Is this the kind of thing that will improve decently if the chip is soldered directly to the PCB instead of the adaptor? I would prefer to keep using the adaptor if possible.
I'm not trying to perform any miracles with this I'd be happy with a 10-20dB improvement in the noise performance, so any suggestions would be really appreciated. Technically speaking I should be able to get that kind of improvement I think, it's just knowing how.
I have tried having only the ADC powered, with the DAC off and this didn't improve anything either.
I thought I'd just add that I have had the DAC and ADC combo perform with 0.001% Distortion and 0.004% Distortion + Noise, under the best case scenario. A good reset on the ADC and with temporary shielding in place.
I'm fairly confident that the DAC is performing excellently at all times it's just the ADC is temperamental and it's this more then anything that I'd like to address.
Why one minute would it give 0.008% as the noise floor, and at the push of a button advance to 0.015%?
Well not content with mediocre performance I rebuilt the DAC and ADC and I'm happy to report I'm getting great results.
So far everything is just a crazy jumble of wires next to the PC, so I'm sure there's room for improvement.
The first picture is just the ADC running with no input.
The second is the DAC feeding my Preamp/Active crossover, where the signal is buffered and sent through a TPA6120 headphone amp. I then take the signal out of the headphone socket and back into the ADC. The noise floor rises somewhat as a result of this, but is still low enough.
Interestingly enough I did manage to get a reading with 0.00032% distortion at 48khz, but I didn't screen shot that. I find that pretty amazing considering that's better then the spec for the PCM1794.
I will probably update this thread with more pictures and details after I've tidied everything up a little.
The first picture is of the ADC board itself. It seems that removing the SSOP>DIL adaptor really did help the performance significantly.
The second picture is one of the two DACs (Dual mono) they are identical so showing the other one wouldn't really achieve anything other then wasting server space. Here I decided to use the TPA6120 as the differential/output and I have to say this chip is amazing. I've used it as a headphone amp for a while now and love it, but it's great as a line driver too. Great specs, will probably drive any sensible load + cable and best of all is very affordable. Compared to the other DAC, which was stereo and used OPA627s for the differential, I have to say that subjectively, the high frequencies especially sound much cleaner and clearer then before - The signal after the DAC passes through two AD8160s, another TPA6120 then into the HD555s with a DACT stepped pot controlling the volume.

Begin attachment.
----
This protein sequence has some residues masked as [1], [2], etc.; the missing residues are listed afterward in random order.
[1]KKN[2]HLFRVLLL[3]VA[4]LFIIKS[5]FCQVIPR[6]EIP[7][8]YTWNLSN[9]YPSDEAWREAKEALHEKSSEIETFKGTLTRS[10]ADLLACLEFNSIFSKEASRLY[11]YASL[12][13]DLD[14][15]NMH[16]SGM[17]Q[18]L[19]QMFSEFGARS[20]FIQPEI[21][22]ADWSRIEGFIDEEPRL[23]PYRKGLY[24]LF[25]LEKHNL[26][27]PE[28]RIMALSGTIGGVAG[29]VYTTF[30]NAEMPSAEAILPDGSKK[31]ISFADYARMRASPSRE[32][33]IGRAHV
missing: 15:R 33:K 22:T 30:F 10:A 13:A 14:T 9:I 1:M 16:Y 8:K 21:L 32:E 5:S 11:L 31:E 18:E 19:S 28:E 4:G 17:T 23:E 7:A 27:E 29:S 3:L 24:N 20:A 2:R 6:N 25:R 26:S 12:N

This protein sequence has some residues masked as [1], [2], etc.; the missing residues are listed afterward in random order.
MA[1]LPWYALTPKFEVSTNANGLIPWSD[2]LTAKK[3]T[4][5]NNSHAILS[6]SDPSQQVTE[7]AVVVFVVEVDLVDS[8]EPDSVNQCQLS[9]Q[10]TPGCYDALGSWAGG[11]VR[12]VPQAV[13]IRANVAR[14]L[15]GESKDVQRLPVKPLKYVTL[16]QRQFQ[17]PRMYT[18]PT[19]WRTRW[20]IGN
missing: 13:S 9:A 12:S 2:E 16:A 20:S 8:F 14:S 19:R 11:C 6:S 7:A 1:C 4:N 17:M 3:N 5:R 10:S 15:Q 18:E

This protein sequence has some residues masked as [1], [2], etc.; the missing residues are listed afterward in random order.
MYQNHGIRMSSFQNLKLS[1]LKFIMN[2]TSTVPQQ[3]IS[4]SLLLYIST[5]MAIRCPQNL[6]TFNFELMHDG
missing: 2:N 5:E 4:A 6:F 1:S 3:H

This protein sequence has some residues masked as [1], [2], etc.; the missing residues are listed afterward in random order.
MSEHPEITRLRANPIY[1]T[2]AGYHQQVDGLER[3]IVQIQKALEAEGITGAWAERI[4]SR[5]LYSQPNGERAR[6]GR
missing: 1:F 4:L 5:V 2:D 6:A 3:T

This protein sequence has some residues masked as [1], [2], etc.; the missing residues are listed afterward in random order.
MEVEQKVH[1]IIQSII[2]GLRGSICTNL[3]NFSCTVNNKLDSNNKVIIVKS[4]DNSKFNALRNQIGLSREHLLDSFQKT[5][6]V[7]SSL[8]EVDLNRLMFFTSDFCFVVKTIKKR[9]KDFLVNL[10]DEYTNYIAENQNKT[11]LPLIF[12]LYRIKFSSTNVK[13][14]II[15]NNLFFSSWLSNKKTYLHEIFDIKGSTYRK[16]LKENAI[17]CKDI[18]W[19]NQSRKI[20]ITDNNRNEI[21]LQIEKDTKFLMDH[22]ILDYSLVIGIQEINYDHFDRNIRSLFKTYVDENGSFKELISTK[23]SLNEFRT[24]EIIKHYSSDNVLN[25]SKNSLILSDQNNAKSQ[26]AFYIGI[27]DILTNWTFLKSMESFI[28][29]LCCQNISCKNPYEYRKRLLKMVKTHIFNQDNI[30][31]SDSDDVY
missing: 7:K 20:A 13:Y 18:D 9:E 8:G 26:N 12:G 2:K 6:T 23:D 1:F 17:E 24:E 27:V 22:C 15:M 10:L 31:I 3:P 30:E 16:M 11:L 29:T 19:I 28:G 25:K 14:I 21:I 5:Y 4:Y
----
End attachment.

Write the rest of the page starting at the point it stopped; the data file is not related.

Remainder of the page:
The increase in quality doesn't just stop with the treble, everything just sounds better, and quieter. The main reason I'm attributing to this is the balanced signal. The DACs are in the bottom of a computer, where there is a lot of inherent system noise - not that it really shows up with any of the tests ARTA throws at it though - The noise floor is below the threshold of hearing as is the distortion, but due to the balanced nature of the DAC/ADC I'm sure any system noise would be cancelled out. The Pre amp/Active crossover/Headphone amp however, isn't so lucky. With the single ended signal I had a ground connection between it and the PC. The noisy ground could have easily impacted on the sound quality.
With balanced I can break the ground connection, leaving the Pre amp freer from the noise of the PC. Not only this, but any noise added to the signal before it reaches the Pre is removed, or significantly reduced, before it is passed on to the rest of the system.
I highly recommend trying this kind of approach as it really sounds fantastic :D
The final picture here represents the best performance I've had for distortion out of this. The figure of 0.00032% is quite amazing in my opinion as it shows TI really do show numbers your typically able to achieve with their chips. The noise of the ADC is lower then this when the Pre isn't connected to it. From a picture above you can see that the noise floor = -111dB and I think TI quote -105dB for noise + distortion, which I'd get if the Pre amp wasn't 'so' noisy.